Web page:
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Hartford Courant: Veterans Recognized In Enfield With Ambassador For Peace Medal

November 27, 2015
In The News

ENFIELD — Seven veterans were recognized for their service in the Korean War during a ceremony at the Enfield Senior Center Wednesday morning.

Veterans were awarded the Korean Ambassador for Peace Medal, a medal of gratitude from Korea for American servicemen's time spent overseas.

Wednesday marked the third ceremony in Enfield, awarding medals to the following: Robert Butler of Ellington, Anthony Secondo of Enfield, Herman Broer of Somers, Carl Usher of Enfield, Tadeusz Slupecki of Enfield, Carlo Iacolino of Enfield and Richard Provencher of Enfield. Family members of Slupecki, Iacolino and Provencher received medals and certificates in their honor.

Ernie Maynard of Enfield was the first veteran to receive the Ambassador for Peace Medal in Enfield. He learned of the new medal in a veterans magazine and asked congressman Joe Courtney's office to learn how veterans could apply and receive the medals.

The Korean Ambassador for Peace Medal is awarded to veterans who served in the Korean War from 1950 to 1953. Eligible veterans must have served in country during the Korean War from June 25, 1950, to July 27, 1953, or have participated in the United Nations peacekeeping operations until the end of 1955. U.S. Navy members also are eligible, according to Courtney, if they served in a naval vessel that was assigned to Korean waters from 1950 to 1953. The medal may also be awarded posthumously.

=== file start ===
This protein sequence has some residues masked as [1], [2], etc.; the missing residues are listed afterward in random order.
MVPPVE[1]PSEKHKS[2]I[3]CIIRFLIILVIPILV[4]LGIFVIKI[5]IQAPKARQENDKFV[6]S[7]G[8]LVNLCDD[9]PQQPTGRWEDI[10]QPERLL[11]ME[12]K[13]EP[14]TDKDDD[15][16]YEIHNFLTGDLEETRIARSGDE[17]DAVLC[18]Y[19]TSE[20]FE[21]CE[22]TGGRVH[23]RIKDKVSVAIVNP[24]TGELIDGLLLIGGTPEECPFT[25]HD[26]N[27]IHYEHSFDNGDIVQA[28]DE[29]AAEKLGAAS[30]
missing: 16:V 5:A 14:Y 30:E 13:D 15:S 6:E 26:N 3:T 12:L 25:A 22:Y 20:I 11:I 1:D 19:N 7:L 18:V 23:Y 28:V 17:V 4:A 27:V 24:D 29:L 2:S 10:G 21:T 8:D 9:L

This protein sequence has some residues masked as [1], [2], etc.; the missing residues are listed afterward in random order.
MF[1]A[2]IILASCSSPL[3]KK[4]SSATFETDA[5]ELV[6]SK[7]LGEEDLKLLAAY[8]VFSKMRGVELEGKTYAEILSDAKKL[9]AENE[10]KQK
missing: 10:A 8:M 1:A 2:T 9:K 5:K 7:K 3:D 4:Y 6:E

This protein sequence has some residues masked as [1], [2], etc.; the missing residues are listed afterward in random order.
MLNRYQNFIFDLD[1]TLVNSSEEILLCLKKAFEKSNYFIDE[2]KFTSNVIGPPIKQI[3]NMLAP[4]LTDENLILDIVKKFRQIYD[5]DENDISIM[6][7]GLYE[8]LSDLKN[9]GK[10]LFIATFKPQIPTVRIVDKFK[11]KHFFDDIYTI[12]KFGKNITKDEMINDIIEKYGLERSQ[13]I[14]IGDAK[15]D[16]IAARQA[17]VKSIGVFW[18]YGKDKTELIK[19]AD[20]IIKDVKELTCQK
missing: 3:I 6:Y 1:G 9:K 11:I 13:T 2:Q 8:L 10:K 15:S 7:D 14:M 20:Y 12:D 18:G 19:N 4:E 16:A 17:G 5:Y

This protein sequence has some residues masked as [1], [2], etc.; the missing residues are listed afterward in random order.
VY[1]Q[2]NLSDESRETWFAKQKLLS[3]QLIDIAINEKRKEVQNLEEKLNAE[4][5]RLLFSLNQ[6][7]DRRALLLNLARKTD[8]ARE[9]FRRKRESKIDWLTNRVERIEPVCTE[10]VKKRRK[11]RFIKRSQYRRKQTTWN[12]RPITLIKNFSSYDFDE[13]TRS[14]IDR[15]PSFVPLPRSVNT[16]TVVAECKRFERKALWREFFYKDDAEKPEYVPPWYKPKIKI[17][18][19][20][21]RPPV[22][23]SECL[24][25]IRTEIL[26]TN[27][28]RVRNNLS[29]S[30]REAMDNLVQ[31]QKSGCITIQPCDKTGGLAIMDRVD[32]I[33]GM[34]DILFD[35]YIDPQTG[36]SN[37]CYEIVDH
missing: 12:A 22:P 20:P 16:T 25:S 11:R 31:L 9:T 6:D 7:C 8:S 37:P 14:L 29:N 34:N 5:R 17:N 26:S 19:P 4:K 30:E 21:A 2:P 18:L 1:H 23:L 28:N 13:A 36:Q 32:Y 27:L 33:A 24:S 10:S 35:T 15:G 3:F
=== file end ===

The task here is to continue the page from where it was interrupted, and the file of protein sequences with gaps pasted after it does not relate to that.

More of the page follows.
Three Enfield residents — Lucien Lefevre, Anthony Secondo and Ernie Maynard — are dedicated to making sure Korean War veterans receive their medals. They have worked closely, going through paperwork and mailing letters to veterans, hoping to educate them on the new medal available.

Courtney called it a "grass-roots organizing campaign."

"I want to thank every serviceman I possibly can, I never know who I'm thanking and what they've done to keep me safe," Maynard said after the ceremony.

Lefevre said his goal is to make sure all veterans and families "get the recognition they all deserve."

For the next few weeks, Lefevre, Secondo and Maynard will send out hundreds of letters to Enfield veterans and those living in surrounding towns.

Secondo, who received an award Wednesday, said he was thrilled to receive the award. He was a U.S. Army infantry sergeant, and part of a group of soldiers who guarded a prison in Korea.

"We were close enough in that we heard live ammo," Secondo said. "When you were on guard duty, you really kept a look out."

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